Children watch as U.N. peacekeepers in armoured personnel carriers (APC) patrol a key road linking Goma and Rutshuru in eastern Congo, October 28, 2008 Children watch as U.N. peacekeepers in armoured personnel carriers (APC) patrol a key road linking Goma and Rutshuru in eastern Congo, October 28, 2008 Photo credit: REUTERS/ Hereward Holland
Peacekeeping and the protection of civilians: an issue for humanitarians?
by Damian Lilly September 2010

UN peacekeeping has expanded enormously over the last decade. There are 15 UN peacekeeping missions around the world today, with 125,000 peacekeepers. As part of this expansion, UN peacekeeping missions are playing an increasing role in the protection of civilians, since first being mandated by the Security Council with such a task in 1999 in Sierra Leone. However, there is a lack of clarity about what this development means for humanitarians. Although a number of policies and guidelines have been published on humanitarian protection, these documents say remarkably little about how humanitarian agencies should engage with peacekeeping missions in this area.[1]

This is not to say that peacekeepers and humanitarians do not communicate or work together on protection. In contexts such as the Democratic Republic of Congo (DRC), South Sudan, Darfur and Chad, UN peacekeeping missions and the humanitarian community do interact around protection issues, but their relationship can often be best described as one of co-existence rather than a meaningful desire to coordinate better. Despite the growing importance of civilian protection for both, the interaction is often ad hoc and not strategic. Coordination at the field level is not always clear, and at headquarters there is a big gap in policy and guidance to provide direction for what has arguably become a vital relationship. These deficits demand attention.

 

Principles and pragmatism

Humanitarian organisations have been keen to distinguish their protection action from that of peacekeeping missions in order to safeguard humanitarian principles. UN peacekeeping missions have political mandates and use military personnel; in some contexts, such as with MONUSCO in the DRC, they are perceived as having become a party to the conflict. Many agencies believe that any association with a peacekeeping mission could undermine their neutrality in the eyes of armed groups, compromise the safety and security of their staff and reduce their ability to act independently to access populations in need of aid. For their part, peacekeeping missions have taken a narrow view of their protection role, seeing it primarily in terms of ensuring the physical security of civilians, and have not always seen the need to coordinate with humanitarian organisations. Most peacekeeping missions today, however, are multi-dimensional, with traditional uniformed peacekeepers but also significant police contingents and civilian components including units dealing with child protection, gender and sexual violence, human rights and rule of law – all of which are relevant to the protection of civilians. As a result, the protection mandates of peacekeeping missions have become much more diverse, and the need to coordinate with external actors that much greater.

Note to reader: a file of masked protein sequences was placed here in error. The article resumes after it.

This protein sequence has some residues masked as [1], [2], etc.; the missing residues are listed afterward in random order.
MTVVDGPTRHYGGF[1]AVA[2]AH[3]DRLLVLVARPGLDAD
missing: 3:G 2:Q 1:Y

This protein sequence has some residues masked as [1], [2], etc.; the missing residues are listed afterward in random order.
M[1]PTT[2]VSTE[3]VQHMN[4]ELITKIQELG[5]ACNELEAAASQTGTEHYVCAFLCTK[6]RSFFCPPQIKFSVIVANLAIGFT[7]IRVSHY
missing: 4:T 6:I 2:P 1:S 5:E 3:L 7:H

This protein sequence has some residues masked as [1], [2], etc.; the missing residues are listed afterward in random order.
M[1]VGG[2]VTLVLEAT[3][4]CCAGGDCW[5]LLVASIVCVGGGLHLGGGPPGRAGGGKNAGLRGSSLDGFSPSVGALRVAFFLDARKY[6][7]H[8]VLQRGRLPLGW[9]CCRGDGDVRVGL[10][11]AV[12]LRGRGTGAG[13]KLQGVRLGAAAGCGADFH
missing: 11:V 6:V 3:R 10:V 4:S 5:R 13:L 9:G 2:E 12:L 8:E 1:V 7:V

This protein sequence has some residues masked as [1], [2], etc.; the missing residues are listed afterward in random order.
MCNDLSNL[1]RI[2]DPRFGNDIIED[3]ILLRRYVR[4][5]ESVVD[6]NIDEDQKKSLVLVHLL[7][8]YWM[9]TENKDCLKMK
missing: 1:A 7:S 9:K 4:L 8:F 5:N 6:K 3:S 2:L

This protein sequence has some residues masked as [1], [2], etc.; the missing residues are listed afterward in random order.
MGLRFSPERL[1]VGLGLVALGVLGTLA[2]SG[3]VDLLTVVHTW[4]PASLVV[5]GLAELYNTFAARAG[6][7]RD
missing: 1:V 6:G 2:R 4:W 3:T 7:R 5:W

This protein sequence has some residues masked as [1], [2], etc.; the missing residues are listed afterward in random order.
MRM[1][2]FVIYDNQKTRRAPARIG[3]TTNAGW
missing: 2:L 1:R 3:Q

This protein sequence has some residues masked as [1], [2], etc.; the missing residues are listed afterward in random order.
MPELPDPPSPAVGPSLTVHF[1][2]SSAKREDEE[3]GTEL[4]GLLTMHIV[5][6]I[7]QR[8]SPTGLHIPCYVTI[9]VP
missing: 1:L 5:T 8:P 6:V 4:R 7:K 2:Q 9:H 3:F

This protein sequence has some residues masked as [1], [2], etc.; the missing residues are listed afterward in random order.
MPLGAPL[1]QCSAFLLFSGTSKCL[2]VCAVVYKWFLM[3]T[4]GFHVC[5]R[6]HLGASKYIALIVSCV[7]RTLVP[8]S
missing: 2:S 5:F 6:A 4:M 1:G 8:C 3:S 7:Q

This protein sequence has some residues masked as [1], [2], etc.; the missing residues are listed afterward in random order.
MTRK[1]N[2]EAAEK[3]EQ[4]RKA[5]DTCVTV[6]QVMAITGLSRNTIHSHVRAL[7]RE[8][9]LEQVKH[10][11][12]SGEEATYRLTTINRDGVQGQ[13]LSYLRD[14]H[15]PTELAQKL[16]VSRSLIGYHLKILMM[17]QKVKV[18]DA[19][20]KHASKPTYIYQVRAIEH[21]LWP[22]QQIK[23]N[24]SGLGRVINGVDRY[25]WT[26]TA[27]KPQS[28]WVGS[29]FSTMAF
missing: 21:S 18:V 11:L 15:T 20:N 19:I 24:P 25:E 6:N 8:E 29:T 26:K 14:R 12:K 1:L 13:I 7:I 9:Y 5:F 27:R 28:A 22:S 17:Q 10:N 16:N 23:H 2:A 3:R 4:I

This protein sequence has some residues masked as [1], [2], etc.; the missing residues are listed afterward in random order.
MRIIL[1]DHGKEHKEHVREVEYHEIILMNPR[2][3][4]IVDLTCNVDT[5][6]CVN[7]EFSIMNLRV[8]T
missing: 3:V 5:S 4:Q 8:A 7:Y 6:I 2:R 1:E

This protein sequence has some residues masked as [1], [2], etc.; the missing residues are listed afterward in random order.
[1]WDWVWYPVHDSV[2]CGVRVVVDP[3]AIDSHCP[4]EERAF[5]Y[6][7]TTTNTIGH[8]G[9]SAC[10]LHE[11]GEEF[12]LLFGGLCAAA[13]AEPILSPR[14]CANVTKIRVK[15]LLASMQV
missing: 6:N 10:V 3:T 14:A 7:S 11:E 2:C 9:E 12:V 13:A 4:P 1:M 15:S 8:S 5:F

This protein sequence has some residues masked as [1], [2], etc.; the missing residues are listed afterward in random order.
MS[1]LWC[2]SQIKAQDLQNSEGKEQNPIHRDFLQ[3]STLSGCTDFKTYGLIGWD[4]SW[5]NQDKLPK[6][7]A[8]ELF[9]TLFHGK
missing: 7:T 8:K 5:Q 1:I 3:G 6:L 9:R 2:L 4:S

The majority of protection risks civilians face require coordinated approaches by peacekeepers and humanitarians. It is not possible to say that humanitarians work on some protection issues and peacekeepers on others; protection problems require collective action if they are to be addressed properly. Even protection from physical violence, in which peacekeepers obviously have a unique role to play, often relies on the analysis of humanitarian organisations to identify where problems exist. Likewise, although the protection work of humanitarian organisations focuses a great deal on internally displaced people, peacekeeping missions are often expected to protect IDP camps or help provide security to enable IDPs to return home. While there is still the need to maintain a clear distinction between their respective roles and responsibilities, not least to safeguard humanitarian principles, a pragmatic approach is required to ensure better coordination between peacekeepers and humanitarians on the protection of civilians.

 

Protecting civilians: an OCHA/DPKO study